Colorblind from a young age, artist Rudi Monterroso sees beauty and light in everything he crafts, from paintings he produces while flamenco dancing to the elaborate Hobbit playhouses he builds.
“I saw a picture of a Hobbit hole when I was a kid, and I felt a connection because of the shelters and play holes I made as a kid,” Monterroso explains. “When I saw Lord of the Rings and the Hobbit movies, I felt involved with the movie and the Hobbit houses. I loved the use of natural elements and the use of space to incorporate it into nature."
Monterroso grew up in Guatemala during the country's civil war, and his childhood home, which was made out of natural elements, was a constant work in progress. Although life was often gloomy, he found solace in maintaining the house.
“I experienced so much brutality, abuse and crime, and it was hard to stay positive,” he recalls. “I grew up in a house that was more than a hundred years old made out of cob — mud and grass. I remember that I would help my grandmother once a month mixing and patching up the holes that animals and erosion made on the wall.”
Since his family struggled to put food on the table, buying toys was out of the question — so Monterroso started creating his own.
“I started to make shelters with branches and mud to play with my friends — imagining a beautiful and safe place where no one could get in to hurt us,” he says. “I made toys [and] cars out of carved wood. I would make spaceships, plates and just about any shape with mud and clay. I learned to use what materials were around to create my own imaginary toys and games, to the point that kids that had toys preferred to play with the toys I was making.”
In 1992, at the age of nineteen, Monterroso moved to Boston. There he studied flamenco dancing and enrolled in Bunker Hill Community College, where he changed his major five times before settling on criminal justice. Strapped for cash, he worked a string of low-paying jobs and dug through the trash to find soda cans to trade in for money to buy textbooks. In 1996, he earned his associate’s degree in criminal justice.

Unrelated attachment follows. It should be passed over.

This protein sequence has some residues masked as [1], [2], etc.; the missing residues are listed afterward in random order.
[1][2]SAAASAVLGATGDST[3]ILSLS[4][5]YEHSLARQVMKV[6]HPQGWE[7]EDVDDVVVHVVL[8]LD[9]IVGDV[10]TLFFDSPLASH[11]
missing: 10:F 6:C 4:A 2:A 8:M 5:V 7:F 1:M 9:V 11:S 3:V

“I worked in corrections for two years, and it was frustrating to see so many minorities getting into the system and thinking that that is their life and destiny,” he says. The youth he worked with had been told their whole lives that they were bad people. "I felt that [it] was almost impossible to change that image and help kids.”
Since Monterroso couldn't help children from within the system, he decided to become an art teacher and give them creative and professional options for the future. He married, with an eye toward building a family. But Massachusetts was becoming too expensive, and his neighborhood was a hotbed of drug dealers. In 2004, he and his wife moved to her home state of Colorado.
Monterroso enrolled in the fine arts program at Metropolitan State University of Denver because it was the most affordable option in town. To make ends meet, he taught art and Spanish to kids at the Auraria Campus Early Learning Center for two years.
Training as an artist, he struggled with being colorblind.
“I always wanted to be a painter, but being colorblind, it seemed almost impossible,” he explains. “My first painting teacher could not understand that I just did not see color. He told me that I should not be painting if I did not see color, and gave me a C-minus at the end of the semester. What he said completely discouraged me. So I switched my concentration and got my major in sculpture, where I did not have to worry about color that much.”
He earned his bachelor’s in fine arts in 2013 and taught art at the nonprofit Downtown Aurora Visual Arts and at William Smith High School, also in Aurora. Then he got a job at the Arts Street youth center because it was closer to his home.